Source: Annual Report 2013
The Israel strategy of the Bernard van Leer Foundation is national in scope and therefore relevant to 1.3 million children aged 0 to 8 years, who are growing up in the country. The overarching theme is investing in young children, especially those who are most disadvantaged, in order to improve their welfare today and the quality of Israel’s workforce in the future. The three goals in Israel are:
Universal access to quality pre-school among 3 to 6 year old children
In Israel, all children have, by law, the right to access preschool education. Based on our analysis, the quality of and access to preschool education is not equal for all children in Israel. Access to preschool for Israeli Arab children, Jewish Ethiopian children, Haredi children and children of migrant workers is considerably lower than for Israeli Jewish children. A closer analysis of resource flows to all vulnerable communities will help us determine which group(s) we should focus on. Good quality early learning is the foundation for better learning outcomes in higher education and positive social and emotional development in general, increasing the potential to succeed in life. Our main interest is therefore in contributing to this goal.
Innovative creative thinking programme for ultra-Orthodox preschool children
The Foundation’s partner Achiya reached over a thousand children from ultra-Orthodox Jewish families in 2013 with an innovative creative thinking programme for preschools. Facilitators guide the children to be curious about concepts such as gravity, friction and colours, and to reach their own conclusions about the world around them.
While such a programme may sound routine in a secular context, there is a need to be highly respectful of traditions and beliefs when adapting it for an ultra-Orthodox context. As one principal of a Talmud Torah school said:
I admire how Achiya found a way to impart the concepts behind the God-given natural elements in our everyday life to our kindergarten children, in a most simple and interesting manner.
Also participating in workshops in 2013 were 650 parents and 40 kindergarten teachers who were trained to facilitate the programme for future preschoolers. The programme was supported by the municipality of Holon, which contributed 35% of its funding, and is attracting interest from other parts of Israel.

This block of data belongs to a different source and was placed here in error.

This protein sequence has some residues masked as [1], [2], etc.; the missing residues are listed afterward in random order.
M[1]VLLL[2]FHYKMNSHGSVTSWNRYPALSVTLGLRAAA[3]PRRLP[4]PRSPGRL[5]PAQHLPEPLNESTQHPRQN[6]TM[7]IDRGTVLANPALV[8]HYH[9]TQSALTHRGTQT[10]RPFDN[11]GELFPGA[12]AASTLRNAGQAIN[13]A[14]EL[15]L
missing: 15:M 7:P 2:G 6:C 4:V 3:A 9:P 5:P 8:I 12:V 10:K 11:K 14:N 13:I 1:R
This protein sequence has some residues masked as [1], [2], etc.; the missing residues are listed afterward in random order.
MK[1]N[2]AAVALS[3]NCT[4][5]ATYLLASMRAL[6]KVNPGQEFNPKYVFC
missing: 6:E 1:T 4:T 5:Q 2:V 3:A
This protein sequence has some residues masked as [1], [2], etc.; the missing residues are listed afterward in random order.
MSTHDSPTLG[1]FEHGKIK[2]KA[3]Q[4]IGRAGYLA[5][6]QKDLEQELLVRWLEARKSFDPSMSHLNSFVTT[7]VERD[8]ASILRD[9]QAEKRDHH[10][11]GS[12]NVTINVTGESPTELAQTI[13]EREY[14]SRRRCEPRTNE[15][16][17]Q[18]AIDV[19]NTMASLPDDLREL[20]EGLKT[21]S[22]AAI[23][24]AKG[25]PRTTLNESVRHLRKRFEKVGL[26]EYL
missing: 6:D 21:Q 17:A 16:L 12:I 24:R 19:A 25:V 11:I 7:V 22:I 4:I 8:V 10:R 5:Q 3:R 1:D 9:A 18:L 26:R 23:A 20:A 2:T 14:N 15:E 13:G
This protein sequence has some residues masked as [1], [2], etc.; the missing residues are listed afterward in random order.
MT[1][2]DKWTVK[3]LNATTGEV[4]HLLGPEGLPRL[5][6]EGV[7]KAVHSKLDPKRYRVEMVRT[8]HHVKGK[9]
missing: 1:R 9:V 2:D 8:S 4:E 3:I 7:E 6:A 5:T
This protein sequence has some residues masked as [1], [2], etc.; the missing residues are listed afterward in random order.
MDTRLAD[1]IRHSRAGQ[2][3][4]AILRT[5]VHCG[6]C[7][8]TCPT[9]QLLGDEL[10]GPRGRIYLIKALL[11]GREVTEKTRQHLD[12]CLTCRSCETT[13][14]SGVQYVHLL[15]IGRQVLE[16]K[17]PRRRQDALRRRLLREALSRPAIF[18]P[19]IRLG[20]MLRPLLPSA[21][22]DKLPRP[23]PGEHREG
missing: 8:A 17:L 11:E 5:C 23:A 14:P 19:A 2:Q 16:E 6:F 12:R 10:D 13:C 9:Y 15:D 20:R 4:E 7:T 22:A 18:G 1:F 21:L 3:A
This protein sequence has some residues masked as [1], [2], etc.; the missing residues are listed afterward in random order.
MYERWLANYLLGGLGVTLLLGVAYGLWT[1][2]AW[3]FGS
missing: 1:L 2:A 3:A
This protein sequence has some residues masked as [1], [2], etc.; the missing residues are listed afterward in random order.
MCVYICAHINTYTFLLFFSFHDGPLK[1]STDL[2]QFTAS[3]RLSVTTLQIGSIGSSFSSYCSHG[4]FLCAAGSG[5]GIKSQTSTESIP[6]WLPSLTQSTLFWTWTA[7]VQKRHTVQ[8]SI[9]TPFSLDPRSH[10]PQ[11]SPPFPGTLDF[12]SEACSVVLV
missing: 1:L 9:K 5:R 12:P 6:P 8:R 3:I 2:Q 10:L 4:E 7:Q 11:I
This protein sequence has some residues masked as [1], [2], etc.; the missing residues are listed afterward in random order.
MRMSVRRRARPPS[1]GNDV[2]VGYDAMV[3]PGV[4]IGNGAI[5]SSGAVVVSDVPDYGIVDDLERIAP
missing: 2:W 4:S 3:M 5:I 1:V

Reduced incidence of depression, anxiety and aggression among young Jewish and Arab children exposed to political violence
All children in Israel live in a context of political violence. Societal violence has a detrimental impact on young children’s wellbeing. Investment that builds coping skills and resilience contributes to the capacity of children to deal with traumatic events, and limits the chance of long term impacts on their lives.
Resilience workbook helps children deal with war
In November 2012, tension between State of Israel and Gaza Strip increased, and as a result, two million civilians had to run to bomb shelters in very real fear for their lives –including in the Bedouin city of Rahat, where the Foundation’s partner the Israel Center for the Treatment of Psychotrauma (ICTP) has a long-standing presence. By 2013, the immediate threat of bombing had passed, but young children continued to suffer post-traumatic stress symptoms.
With an emergency grant from the Foundation, over a thousand copies of the ICTP’s ‘My Resilience Workbook’ were printed and distributed in Rahat. The workbooks help children aged between 3 and 8 to cope with the aftermath of natural disasters and war. An event to train teachers in how to use the workbooks was also attended by Faiz Abu-Seheban, Mayor of Rahat, and Randa Zarik, the early childhood coordinator for the Bedouin community at the Ministry of Education.
Reduced rates of malnutrition among young Bedouin children growing up in unhealthy physical environments in the Negev
Safe and healthy environments, good nutrition and healthcare are lacking in the Bedouin communities in the Negev. This includes lack of basic services such as clean water, electricity, waste management, hygienic conditions in the home environment, transportation services and recreational facilities. By focusing on improvement of these conditions, a contribution is made for young children to develop in a more healthy way and in a more appropriate and child friendly environment.
Do you have comments on our goals in Israel? Please contact our Programme Officer for Israel, Marc Mataheru: firstname.lastname@example.org